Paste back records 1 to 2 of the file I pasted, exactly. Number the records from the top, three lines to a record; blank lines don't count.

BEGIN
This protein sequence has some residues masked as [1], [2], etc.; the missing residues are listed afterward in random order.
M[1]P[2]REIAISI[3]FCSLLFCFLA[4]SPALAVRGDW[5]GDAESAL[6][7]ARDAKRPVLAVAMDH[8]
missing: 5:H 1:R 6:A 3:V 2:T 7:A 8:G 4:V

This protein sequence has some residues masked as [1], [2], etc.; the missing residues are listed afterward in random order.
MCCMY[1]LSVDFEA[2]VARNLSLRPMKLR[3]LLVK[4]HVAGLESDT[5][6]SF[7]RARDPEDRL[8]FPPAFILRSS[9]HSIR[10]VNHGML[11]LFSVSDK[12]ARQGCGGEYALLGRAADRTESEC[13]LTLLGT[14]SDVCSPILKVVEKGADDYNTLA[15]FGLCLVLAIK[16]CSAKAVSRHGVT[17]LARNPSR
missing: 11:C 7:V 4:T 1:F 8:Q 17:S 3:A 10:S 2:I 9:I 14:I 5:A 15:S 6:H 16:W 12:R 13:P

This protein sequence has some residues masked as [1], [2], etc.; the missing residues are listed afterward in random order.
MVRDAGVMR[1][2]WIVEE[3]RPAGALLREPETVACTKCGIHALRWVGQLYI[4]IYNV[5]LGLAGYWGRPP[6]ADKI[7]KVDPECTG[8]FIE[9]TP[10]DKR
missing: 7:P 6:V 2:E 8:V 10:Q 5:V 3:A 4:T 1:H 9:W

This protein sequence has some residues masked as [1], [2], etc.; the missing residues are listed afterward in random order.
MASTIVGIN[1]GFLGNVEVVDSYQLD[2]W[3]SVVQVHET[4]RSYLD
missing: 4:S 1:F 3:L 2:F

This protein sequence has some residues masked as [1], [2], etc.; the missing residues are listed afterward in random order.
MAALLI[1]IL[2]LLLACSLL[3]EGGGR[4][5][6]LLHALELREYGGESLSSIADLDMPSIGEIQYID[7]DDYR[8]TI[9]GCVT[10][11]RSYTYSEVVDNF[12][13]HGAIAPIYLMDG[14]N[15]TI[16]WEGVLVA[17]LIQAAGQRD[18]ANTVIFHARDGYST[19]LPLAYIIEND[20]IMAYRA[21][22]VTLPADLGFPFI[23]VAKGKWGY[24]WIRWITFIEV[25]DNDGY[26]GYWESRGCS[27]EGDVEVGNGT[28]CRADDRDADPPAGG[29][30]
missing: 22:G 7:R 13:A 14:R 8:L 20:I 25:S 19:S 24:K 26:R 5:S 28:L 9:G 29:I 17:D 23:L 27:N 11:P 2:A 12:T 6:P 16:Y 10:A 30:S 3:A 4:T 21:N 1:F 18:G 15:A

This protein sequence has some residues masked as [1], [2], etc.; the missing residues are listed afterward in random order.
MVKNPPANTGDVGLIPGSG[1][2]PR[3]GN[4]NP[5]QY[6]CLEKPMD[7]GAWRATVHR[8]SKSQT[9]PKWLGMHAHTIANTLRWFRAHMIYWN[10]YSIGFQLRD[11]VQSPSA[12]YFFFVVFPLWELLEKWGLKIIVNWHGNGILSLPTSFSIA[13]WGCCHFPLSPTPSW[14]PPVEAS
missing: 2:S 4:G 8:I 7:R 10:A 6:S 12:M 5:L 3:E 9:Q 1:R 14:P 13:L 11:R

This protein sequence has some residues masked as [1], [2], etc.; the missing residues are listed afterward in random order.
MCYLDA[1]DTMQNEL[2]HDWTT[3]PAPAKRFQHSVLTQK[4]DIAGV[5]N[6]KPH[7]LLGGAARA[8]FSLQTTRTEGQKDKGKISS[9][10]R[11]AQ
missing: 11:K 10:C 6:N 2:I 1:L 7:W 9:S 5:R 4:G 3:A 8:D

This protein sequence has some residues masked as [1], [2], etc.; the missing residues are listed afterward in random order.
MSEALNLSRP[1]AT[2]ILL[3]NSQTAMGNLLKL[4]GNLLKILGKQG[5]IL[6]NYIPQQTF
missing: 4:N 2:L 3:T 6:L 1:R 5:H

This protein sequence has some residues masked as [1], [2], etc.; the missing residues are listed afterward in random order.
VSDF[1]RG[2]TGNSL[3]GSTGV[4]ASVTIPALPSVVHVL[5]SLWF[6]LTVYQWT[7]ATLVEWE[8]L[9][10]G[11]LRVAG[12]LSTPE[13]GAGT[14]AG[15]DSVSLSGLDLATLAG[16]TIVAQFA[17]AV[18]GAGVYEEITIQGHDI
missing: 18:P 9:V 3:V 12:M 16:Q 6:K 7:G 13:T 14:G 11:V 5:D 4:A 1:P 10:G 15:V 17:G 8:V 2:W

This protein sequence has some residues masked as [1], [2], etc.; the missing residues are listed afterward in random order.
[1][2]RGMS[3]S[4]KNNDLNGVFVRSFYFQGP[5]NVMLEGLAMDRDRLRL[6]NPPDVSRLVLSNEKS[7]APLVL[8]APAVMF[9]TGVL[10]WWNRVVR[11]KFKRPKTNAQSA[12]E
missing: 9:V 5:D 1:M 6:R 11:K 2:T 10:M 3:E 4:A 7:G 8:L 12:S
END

This protein sequence has some residues masked as [1], [2], etc.; the missing residues are listed afterward in random order.
M[1]P[2]REIAISI[3]FCSLLFCFLA[4]SPALAVRGDW[5]GDAESAL[6][7]ARDAKRPVLAVAMDH[8]
missing: 5:H 1:R 6:A 3:V 2:T 7:A 8:G 4:V

This protein sequence has some residues masked as [1], [2], etc.; the missing residues are listed afterward in random order.
MCCMY[1]LSVDFEA[2]VARNLSLRPMKLR[3]LLVK[4]HVAGLESDT[5][6]SF[7]RARDPEDRL[8]FPPAFILRSS[9]HSIR[10]VNHGML[11]LFSVSDK[12]ARQGCGGEYALLGRAADRTESEC[13]LTLLGT[14]SDVCSPILKVVEKGADDYNTLA[15]FGLCLVLAIK[16]CSAKAVSRHGVT[17]LARNPSR
missing: 11:C 7:V 4:T 1:F 8:Q 17:S 3:A 10:S 2:I 9:I 14:I 5:A 15:S 6:H 16:W 12:R 13:P